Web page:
'Is Time for the Government to Declare War on Organized Crime'
Albanian Daily News
Published October 2, 2017
Remarks by Ambassador Donald Lu at the School of Magistrates Twentieth Anniversary

Honorable former President Moisiu, Chairman Zaganjori, Minister Gjonaj, Minister Xhafaj, Mr. Sadushi, fellow ambassadors, ladies and gentlemen,
Good morning! Today, I see two groups in this room. The first group is on the stage, they are some foreigners and some, with due respect, some seniors with a lot of experience in the justice system. To me, the second group is the most interesting. The second group, they are the young people, away from the stage, with their faces full of optimism and self-confidence. They all inspire hope for the future of Albania. [applause] This is for you.
Like all of you, I am here to recognize the important role of the School of Magistrates in preparing the next generation of judges and prosecutors.
But if you will allow me, I want to add something specific about your graduate Fildes Hafizi and something about the next big challenge to the judicial system of Albania – organized crime.
I had the opportunity to attend the graduation of the School of Magistrates last year. I had the pleasure then of talking with Fildes Hafizi about her commitment to improve Albania’s judicial system. Like all of the graduates, she was a bright and talented young person who wanted to serve her country.
The judicial system of Albania failed Fildes. The system failed to keep her dangerous husband in prison. It failed to protect her when he was released. Fildes, like other women in Albania who are victims of domestic violence, deserve better from their justice system.
Fildes’ murder should not be for nothing. She should be an inspiration to all of the graduates of the School of Magistrates to carry on her work to deliver real justice to the Albanian people. She leaves that responsibility with all of us.
As we celebrate the 20th anniversary of the School of Magistrates today, it offers us a moment to reflect on the progress made and road ahead.
All Albanians should be proud of the steps forward they have taken over the last few years. Judicial and prosecutorial vetting will begin in the next week. It has been a long road to reach this point, but this process will be done well and professionally, giving hope to all Albanians that they can find justice in their courts.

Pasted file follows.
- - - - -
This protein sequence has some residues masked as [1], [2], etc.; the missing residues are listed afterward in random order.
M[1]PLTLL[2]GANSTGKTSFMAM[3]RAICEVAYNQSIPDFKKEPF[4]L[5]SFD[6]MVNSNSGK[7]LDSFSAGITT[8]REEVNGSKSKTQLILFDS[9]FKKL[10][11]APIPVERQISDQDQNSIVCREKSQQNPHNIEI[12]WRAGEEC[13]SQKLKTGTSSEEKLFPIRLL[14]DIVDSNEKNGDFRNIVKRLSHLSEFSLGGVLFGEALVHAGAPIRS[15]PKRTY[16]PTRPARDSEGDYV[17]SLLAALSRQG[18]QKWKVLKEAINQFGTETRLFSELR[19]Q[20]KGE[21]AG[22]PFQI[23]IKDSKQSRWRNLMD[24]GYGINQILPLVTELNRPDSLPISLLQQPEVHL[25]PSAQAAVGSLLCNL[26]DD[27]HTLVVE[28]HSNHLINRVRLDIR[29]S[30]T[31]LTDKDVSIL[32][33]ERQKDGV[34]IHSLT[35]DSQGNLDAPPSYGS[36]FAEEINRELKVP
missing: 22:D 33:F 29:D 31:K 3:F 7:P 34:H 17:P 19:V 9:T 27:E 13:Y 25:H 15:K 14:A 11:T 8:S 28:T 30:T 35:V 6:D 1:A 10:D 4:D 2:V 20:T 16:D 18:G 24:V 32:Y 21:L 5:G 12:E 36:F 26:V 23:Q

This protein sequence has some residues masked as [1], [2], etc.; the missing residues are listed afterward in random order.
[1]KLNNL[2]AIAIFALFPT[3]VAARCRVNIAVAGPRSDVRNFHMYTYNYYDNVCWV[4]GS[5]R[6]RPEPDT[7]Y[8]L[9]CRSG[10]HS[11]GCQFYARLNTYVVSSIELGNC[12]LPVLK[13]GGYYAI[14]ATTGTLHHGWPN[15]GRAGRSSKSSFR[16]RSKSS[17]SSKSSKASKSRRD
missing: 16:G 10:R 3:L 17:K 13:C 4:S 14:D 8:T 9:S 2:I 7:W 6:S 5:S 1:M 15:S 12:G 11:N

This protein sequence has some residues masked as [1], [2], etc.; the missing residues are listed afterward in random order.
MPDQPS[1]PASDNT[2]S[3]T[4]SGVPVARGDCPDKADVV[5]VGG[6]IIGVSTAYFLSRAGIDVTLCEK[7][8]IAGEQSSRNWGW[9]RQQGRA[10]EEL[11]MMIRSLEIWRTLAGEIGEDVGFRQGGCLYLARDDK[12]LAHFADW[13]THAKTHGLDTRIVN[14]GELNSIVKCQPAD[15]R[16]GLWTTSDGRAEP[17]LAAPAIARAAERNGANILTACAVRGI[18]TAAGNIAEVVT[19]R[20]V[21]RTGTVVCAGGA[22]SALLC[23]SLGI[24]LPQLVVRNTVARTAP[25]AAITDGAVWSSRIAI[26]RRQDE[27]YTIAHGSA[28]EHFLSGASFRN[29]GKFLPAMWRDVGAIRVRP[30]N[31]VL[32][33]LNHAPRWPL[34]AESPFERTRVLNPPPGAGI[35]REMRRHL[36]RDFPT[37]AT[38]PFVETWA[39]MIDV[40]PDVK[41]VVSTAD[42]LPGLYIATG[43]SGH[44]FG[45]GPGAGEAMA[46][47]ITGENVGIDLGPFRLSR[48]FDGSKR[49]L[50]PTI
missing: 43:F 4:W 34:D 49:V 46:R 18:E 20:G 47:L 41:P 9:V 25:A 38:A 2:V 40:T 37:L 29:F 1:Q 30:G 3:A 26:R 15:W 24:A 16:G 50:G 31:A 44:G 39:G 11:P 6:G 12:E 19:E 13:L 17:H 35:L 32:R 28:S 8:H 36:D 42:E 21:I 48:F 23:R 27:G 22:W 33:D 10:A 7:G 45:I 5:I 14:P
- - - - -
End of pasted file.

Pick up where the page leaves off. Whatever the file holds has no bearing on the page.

Albanians should be proud that they have removed criminals from their Parliament. In this respect, the 2017 Parliament is much better than the 2013. Finally, Albanians, both in government and in opposition, should be proud of the significant progress made against cannabis cultivation.
But the biggest and most difficult challenge remains ahead of Albania – the fight against organized crime. Until the big fish are arrested, prosecuted and go to jail, the cannabis will return, judges will be bribed, and government officials will be corrupted.
What do we know about the Organized Crime Problem in Albania?
According to U.S. State Department reports, Albania is a center of organized crime activity which includes trafficking in drugs, weapons, and prostitution. Four major clans control 20 crime families that manage criminal operations that include human trafficking, blackmail, car theft and money laundering. Albania has a substantial black market for smuggled goods, primarily tobacco, jewelry, stolen cars and mobile phones. The country remains at significant risk for money laundering because of rampant corruption and a weak legal system.
There are some famous names of Albanian criminals, like convicted drug trafficker Emiljano Shullazi, whom the media claims continues to carry out drug and arms trafficking from his pre-trial detention cell. Or Lul Berisha, the head of the violent Durres gang who was mistakenly released from prison early by prison officials. This resulted in the arrest of the director of the prison and the prison lawyer, but LulBerisha mysteriously remains free. And finally the magician Klement Balili, an international drug trafficker wanted by Greece and the U.S. Drug Enforcement Agency, but who has managed to escape Albanian justice for 18 months through the incompetence of prosecutors, the police and the Ministry of Justice.
There are many more Shullazis, Lul Berishas and Klement Balilis in Albania. Ask any police officer and he or she will tell you another dozen names of criminal leaders who deserve to be in jail.
How will we defeat powerful organized crime leaders?
Albania’s criminal leaders are seldom arrested and almost never prosecuted. In 2016, the police arrested 1,349 people for offenses linked to drug trafficking. Less than 100 of these arrests led to drug trafficking convictions in the Serious Crime Court. Even more troubling, there were zero convictions, zero arrests, and zero prosecutions, of any big fish for organizing, leading or financing drug trafficking organizations in 2016. And there were also zero in 2015.
In the United States in the 1920s and 1930s, there was an epidemic of organized crime. Elite inter-agency government task forces were created to target mafia leaders like Al Capone. They had prosecutors, police, and financial crime experts working together. It is critical that Albanian police, prosecutors and intelligence services work more closely together to fight organized crime.
This will not be easy. It is likely to be violent. In 2014, Albania had 72 car bombings, most believed to be the result of mafia violence. The Albanian people should demand action, but know that to achieve results against powerful criminal leaders requires patience, courage and sacrifice.
We believe it is time for the government of Albania to declare war on organized crime.
We believe that some of the most important soldiers in this war will be graduates of the School of Magistrates.




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